Let's go through the controller function for the request, to understand how this happens in each line.

Extracts the three variables message, from, to from the request body. This is a synchronous operation.

Create a template for account confirmation and stores it to a variable called template . This is a synchronous operation.
Generates an email object and stores it to a variable called email. This is a synchronous operation.

Pushes the email object to the email service. This is an asynchronous operation and takes a bit of time to happen. And whenever the operation is completed, then the response is sent back to the client.

Now that we have gone through the code, let's see it executing for both requests together.

NodeJs event-loop is single-threaded, and it will execute the controller function for the initial request first and following gets executed :
Line 1 gets executed and let's say it takes 4ms for example.
Line 2 gets executed and this takes 3ms.
Line 3 gets executed and this takes 3 ms.
Now, this task to push email message to email service gets executed, and let's assume that it takes 14ms. (These are usually IO calls like HTTP or some messaging call to a message queue, hence it's asynchronous)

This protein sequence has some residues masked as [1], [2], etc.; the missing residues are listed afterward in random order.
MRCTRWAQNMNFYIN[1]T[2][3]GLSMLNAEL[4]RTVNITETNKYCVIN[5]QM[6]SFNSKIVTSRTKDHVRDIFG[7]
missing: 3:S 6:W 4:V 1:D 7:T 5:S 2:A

Let's deviate a bit from this flow and understand the internal thread pool in nodeJs.

Now, something we need to understand about nodeJs is there is an internal thread pool maintained in nodeJs and these threads in the internal thread pool are used for specific asynchronous tasks such as HTTP calls, Database operation, libraries like bcrypt use this for encryption, File operations, etc

Hmm, So nodeJS do use multiple threads?

Yes, they do, but it's used internally by nodeJs itself not putting the burden on the developer to deal with the heavy task of managing threads and to bring asynchronously in the code.

Now, this doesn't mean the internal thread pool has unlimited threads. It just has 4 by default. But you can easily change it according to your system resources by setting an environment variable in two ways :